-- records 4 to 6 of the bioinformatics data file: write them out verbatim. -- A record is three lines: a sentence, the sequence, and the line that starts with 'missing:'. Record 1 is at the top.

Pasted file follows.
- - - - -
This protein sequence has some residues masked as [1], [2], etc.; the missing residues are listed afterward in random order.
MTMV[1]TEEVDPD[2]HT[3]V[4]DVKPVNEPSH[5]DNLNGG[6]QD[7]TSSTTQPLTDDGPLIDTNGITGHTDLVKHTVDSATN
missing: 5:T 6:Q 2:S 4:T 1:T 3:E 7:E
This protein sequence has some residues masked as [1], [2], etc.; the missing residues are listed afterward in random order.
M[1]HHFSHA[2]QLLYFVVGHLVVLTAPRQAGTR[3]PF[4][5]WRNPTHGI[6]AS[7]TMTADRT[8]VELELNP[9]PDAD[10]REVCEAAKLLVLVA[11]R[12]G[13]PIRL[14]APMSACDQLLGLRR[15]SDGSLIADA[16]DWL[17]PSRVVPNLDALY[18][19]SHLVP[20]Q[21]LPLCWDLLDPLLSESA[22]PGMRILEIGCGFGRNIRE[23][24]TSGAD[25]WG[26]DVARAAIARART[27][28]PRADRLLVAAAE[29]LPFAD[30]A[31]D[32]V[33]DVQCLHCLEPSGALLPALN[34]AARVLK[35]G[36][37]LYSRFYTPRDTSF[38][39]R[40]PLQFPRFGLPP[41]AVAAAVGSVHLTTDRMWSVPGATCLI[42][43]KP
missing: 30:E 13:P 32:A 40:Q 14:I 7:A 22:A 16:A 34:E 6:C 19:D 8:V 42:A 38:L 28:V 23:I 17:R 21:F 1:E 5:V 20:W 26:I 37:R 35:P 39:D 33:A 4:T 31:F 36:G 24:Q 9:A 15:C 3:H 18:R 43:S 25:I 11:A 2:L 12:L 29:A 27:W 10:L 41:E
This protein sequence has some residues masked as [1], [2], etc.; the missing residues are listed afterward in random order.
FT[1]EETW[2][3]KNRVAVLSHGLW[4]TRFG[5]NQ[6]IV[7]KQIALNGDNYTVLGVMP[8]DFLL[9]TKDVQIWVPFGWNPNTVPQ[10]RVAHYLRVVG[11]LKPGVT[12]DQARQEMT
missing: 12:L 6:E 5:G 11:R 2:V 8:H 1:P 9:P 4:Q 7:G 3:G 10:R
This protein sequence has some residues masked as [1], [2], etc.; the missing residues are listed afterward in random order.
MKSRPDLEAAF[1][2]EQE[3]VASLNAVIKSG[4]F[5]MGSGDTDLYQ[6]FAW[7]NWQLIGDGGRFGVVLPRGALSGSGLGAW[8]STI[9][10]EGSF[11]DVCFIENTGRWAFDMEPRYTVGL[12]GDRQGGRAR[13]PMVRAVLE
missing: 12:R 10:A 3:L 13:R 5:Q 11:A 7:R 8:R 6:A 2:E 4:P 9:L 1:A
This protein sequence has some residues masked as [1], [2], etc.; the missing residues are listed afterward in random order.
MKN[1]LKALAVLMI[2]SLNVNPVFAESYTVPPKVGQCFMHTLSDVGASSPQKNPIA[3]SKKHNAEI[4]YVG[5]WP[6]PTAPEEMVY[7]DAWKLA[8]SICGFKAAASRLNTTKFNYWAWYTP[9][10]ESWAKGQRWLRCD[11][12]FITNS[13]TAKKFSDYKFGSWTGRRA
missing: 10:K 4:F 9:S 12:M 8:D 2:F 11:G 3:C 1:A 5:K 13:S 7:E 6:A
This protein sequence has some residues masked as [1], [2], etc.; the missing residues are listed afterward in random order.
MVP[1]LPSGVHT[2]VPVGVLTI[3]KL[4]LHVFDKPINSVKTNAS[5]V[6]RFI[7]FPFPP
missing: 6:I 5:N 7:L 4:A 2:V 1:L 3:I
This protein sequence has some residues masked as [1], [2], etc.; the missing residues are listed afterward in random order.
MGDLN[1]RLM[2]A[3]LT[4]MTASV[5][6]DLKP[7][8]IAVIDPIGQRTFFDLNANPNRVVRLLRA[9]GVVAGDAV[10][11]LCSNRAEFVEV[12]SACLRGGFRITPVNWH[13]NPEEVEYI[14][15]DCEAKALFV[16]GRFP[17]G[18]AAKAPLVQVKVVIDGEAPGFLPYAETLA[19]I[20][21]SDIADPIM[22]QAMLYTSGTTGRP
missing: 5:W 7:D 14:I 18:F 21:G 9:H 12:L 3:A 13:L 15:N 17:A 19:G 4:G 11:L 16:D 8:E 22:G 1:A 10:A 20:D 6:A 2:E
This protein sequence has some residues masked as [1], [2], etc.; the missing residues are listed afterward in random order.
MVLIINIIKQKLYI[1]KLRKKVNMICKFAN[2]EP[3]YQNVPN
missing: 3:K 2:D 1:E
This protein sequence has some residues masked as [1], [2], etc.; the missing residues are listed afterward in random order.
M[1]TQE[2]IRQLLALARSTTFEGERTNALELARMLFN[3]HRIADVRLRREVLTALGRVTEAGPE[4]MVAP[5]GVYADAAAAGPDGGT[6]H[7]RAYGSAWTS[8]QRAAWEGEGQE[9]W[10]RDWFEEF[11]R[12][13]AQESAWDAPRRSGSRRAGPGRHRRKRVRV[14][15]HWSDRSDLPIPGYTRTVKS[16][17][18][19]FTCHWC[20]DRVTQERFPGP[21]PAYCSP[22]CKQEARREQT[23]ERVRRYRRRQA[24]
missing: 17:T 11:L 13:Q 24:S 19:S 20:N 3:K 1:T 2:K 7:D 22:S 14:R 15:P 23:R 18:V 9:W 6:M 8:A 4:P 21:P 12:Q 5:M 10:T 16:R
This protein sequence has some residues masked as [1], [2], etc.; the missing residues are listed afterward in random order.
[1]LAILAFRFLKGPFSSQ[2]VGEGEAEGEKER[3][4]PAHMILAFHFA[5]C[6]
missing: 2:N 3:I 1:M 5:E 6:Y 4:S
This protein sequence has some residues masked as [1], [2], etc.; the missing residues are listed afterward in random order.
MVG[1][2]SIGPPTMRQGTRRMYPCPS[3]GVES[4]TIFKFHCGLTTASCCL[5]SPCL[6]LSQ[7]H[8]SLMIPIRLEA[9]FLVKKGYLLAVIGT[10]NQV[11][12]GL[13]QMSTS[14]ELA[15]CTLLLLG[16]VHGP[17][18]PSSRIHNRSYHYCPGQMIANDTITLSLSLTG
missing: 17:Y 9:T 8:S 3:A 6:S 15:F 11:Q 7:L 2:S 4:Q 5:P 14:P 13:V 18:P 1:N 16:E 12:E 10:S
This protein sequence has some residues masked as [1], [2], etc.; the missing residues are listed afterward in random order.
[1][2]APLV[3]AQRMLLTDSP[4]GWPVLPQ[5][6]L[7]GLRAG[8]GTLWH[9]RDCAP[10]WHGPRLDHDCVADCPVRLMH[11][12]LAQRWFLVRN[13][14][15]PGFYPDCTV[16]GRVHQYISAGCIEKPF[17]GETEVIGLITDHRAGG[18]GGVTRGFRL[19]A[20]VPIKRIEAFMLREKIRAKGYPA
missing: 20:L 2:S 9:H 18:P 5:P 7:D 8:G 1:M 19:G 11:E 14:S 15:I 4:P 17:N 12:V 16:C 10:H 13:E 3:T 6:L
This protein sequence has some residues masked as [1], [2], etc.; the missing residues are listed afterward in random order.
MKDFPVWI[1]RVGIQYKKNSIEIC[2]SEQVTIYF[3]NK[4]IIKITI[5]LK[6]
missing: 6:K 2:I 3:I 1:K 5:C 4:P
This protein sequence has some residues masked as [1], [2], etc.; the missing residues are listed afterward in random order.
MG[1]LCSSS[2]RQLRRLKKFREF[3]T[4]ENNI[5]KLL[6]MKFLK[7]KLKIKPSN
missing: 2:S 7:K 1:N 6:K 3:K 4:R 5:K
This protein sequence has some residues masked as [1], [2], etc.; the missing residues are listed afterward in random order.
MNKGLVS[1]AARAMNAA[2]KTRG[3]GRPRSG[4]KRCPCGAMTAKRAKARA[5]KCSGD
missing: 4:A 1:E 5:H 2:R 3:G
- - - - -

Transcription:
This protein sequence has some residues masked as [1], [2], etc.; the missing residues are listed afterward in random order.
MKSRPDLEAAF[1][2]EQE[3]VASLNAVIKSG[4]F[5]MGSGDTDLYQ[6]FAW[7]NWQLIGDGGRFGVVLPRGALSGSGLGAW[8]STI[9][10]EGSF[11]DVCFIENTGRWAFDMEPRYTVGL[12]GDRQGGRAR[13]PMVRAVLE
missing: 12:R 10:A 3:L 13:R 5:Q 11:A 7:R 8:R 6:A 2:E 4:P 9:L 1:A
This protein sequence has some residues masked as [1], [2], etc.; the missing residues are listed afterward in random order.
MKN[1]LKALAVLMI[2]SLNVNPVFAESYTVPPKVGQCFMHTLSDVGASSPQKNPIA[3]SKKHNAEI[4]YVG[5]WP[6]PTAPEEMVY[7]DAWKLA[8]SICGFKAAASRLNTTKFNYWAWYTP[9][10]ESWAKGQRWLRCD[11][12]FITNS[13]TAKKFSDYKFGSWTGRRA
missing: 10:K 4:F 9:S 12:M 8:D 2:F 11:G 3:C 1:A 5:K 13:S 7:E 6:A
This protein sequence has some residues masked as [1], [2], etc.; the missing residues are listed afterward in random order.
MVP[1]LPSGVHT[2]VPVGVLTI[3]KL[4]LHVFDKPINSVKTNAS[5]V[6]RFI[7]FPFPP
missing: 6:I 5:N 7:L 4:A 2:V 1:L 3:I